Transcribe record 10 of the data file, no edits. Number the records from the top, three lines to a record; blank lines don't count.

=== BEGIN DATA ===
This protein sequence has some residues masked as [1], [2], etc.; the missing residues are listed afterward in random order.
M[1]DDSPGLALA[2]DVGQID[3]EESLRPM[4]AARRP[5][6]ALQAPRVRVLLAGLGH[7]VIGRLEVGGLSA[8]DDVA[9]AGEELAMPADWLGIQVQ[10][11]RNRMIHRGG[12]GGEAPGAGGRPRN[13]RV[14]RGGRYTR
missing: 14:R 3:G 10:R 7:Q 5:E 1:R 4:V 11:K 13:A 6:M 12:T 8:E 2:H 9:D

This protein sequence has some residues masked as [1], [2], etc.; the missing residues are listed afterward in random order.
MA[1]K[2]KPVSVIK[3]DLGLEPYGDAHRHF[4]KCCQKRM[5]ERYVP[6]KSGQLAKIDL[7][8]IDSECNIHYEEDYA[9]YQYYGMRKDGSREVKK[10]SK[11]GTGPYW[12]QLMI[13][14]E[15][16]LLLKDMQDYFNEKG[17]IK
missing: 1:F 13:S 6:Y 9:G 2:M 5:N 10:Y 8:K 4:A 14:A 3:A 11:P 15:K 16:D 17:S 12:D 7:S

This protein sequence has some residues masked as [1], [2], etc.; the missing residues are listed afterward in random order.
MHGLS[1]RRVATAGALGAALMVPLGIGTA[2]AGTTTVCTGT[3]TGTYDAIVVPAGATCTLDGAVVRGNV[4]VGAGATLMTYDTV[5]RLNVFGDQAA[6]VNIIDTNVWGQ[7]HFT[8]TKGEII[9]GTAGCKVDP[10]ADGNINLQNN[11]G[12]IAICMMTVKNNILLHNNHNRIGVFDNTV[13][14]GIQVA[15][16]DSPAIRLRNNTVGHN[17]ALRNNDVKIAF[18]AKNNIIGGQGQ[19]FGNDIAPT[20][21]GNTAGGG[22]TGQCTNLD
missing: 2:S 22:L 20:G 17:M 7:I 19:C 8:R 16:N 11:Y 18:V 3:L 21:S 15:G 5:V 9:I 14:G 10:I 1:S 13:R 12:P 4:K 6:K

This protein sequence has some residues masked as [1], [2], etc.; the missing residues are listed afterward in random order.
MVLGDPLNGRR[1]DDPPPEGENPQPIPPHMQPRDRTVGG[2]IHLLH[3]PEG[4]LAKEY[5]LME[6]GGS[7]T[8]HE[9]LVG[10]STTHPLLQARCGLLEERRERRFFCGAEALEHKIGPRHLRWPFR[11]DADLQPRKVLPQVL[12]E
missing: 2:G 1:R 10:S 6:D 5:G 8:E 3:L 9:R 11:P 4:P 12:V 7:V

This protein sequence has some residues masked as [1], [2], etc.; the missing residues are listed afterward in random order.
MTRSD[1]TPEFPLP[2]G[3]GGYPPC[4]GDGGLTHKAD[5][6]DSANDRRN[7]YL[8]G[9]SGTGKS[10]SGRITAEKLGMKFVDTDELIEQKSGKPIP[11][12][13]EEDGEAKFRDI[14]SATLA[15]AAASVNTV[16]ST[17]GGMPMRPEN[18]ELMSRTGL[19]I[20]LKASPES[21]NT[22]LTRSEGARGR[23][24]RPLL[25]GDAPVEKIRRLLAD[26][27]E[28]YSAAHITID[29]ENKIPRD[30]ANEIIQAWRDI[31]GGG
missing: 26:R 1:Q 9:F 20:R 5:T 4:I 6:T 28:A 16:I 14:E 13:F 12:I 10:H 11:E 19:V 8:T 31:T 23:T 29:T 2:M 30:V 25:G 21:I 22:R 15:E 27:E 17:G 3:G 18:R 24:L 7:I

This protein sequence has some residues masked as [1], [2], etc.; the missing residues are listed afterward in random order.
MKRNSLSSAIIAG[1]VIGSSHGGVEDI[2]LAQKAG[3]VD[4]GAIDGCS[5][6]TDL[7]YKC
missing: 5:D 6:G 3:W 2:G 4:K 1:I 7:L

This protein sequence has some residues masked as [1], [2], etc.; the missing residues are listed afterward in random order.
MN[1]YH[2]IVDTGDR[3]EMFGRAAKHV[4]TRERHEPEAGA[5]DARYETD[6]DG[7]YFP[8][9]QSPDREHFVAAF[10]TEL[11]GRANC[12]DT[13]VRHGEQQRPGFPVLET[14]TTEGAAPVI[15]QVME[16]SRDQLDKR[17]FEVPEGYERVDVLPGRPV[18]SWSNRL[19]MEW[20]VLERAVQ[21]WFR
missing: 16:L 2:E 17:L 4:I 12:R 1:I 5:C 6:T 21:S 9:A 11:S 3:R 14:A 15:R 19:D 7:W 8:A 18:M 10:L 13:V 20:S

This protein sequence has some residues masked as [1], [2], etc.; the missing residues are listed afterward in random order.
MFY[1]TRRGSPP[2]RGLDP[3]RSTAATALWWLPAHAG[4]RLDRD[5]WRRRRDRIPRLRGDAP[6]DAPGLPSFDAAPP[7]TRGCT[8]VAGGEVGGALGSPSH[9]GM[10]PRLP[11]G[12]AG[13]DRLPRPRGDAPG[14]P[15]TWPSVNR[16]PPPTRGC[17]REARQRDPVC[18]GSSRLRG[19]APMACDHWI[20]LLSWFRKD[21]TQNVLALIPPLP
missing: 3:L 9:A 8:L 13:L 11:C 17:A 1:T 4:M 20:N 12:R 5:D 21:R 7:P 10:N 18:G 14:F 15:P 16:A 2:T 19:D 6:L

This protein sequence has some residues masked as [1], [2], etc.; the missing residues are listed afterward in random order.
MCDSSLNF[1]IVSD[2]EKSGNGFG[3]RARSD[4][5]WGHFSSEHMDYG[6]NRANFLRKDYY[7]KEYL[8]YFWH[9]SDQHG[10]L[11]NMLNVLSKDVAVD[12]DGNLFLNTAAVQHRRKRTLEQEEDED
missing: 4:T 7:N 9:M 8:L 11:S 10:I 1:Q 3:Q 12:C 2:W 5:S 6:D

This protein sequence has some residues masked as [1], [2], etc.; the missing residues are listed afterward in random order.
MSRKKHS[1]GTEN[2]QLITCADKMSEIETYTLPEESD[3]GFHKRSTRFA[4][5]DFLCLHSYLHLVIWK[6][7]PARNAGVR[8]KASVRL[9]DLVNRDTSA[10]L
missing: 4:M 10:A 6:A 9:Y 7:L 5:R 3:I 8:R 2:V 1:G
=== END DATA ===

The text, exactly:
This protein sequence has some residues masked as [1], [2], etc.; the missing residues are listed afterward in random order.
MSRKKHS[1]GTEN[2]QLITCADKMSEIETYTLPEESD[3]GFHKRSTRFA[4][5]DFLCLHSYLHLVIWK[6][7]PARNAGVR[8]KASVRL[9]DLVNRDTSA[10]L
missing: 4:M 10:A 6:A 9:Y 7:L 5:R 3:I 8:R 2:V 1:G